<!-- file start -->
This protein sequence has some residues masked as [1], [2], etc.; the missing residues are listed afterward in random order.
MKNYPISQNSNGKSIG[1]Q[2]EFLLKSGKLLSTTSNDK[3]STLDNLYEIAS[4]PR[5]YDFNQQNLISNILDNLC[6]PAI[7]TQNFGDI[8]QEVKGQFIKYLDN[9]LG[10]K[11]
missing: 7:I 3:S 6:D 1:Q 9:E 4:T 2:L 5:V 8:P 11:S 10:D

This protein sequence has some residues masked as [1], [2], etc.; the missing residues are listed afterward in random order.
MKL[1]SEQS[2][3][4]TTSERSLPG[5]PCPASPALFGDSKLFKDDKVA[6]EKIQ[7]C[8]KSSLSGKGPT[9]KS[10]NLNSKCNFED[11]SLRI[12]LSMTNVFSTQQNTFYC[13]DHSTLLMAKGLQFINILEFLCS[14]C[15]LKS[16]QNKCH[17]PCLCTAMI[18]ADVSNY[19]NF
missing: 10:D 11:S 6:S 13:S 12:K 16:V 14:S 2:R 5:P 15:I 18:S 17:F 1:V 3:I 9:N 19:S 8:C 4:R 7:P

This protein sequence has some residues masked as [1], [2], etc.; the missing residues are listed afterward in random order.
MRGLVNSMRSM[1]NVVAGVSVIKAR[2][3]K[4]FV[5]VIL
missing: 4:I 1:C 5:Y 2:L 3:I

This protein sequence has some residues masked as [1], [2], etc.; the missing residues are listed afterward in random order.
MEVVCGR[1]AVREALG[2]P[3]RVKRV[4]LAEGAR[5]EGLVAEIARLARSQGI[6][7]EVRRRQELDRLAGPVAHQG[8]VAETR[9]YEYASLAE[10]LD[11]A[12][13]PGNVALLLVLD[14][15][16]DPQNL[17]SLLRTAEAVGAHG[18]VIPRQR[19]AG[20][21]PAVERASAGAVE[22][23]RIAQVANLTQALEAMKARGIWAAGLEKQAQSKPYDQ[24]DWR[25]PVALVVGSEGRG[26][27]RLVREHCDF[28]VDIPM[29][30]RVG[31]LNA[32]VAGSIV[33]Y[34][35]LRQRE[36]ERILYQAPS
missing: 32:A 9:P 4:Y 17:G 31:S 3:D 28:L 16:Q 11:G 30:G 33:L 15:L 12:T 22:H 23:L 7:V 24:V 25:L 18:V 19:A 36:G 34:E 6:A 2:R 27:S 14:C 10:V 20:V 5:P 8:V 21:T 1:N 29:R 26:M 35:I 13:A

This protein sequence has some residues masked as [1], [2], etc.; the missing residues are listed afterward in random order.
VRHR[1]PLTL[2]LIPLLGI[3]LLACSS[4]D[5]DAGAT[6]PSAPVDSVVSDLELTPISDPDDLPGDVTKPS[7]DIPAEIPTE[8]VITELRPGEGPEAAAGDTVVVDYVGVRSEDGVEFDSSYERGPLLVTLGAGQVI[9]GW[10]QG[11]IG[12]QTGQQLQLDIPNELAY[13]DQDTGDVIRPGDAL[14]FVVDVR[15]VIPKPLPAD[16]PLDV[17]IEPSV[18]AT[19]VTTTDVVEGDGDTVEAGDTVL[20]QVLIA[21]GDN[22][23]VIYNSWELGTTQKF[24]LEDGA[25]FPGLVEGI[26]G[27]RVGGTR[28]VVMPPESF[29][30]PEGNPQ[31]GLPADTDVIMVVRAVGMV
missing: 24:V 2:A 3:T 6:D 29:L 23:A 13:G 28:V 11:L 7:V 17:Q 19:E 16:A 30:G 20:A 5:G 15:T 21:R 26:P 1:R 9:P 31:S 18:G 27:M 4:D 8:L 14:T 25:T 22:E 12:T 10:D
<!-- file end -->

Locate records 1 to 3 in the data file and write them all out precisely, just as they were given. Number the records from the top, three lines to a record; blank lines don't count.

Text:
This protein sequence has some residues masked as [1], [2], etc.; the missing residues are listed afterward in random order.
MKNYPISQNSNGKSIG[1]Q[2]EFLLKSGKLLSTTSNDK[3]STLDNLYEIAS[4]PR[5]YDFNQQNLISNILDNLC[6]PAI[7]TQNFGDI[8]QEVKGQFIKYLDN[9]LG[10]K[11]
missing: 7:I 3:S 6:D 1:Q 9:E 4:T 2:L 5:V 8:P 11:S 10:D

This protein sequence has some residues masked as [1], [2], etc.; the missing residues are listed afterward in random order.
MKL[1]SEQS[2][3][4]TTSERSLPG[5]PCPASPALFGDSKLFKDDKVA[6]EKIQ[7]C[8]KSSLSGKGPT[9]KS[10]NLNSKCNFED[11]SLRI[12]LSMTNVFSTQQNTFYC[13]DHSTLLMAKGLQFINILEFLCS[14]C[15]LKS[16]QNKCH[17]PCLCTAMI[18]ADVSNY[19]NF
missing: 10:D 11:S 6:S 13:S 12:K 16:V 14:S 2:R 5:P 15:I 18:S 17:F 1:V 3:I 9:N 19:S 8:C 4:R 7:P

This protein sequence has some residues masked as [1], [2], etc.; the missing residues are listed afterward in random order.
MRGLVNSMRSM[1]NVVAGVSVIKAR[2][3]K[4]FV[5]VIL
missing: 4:I 1:C 5:Y 2:L 3:I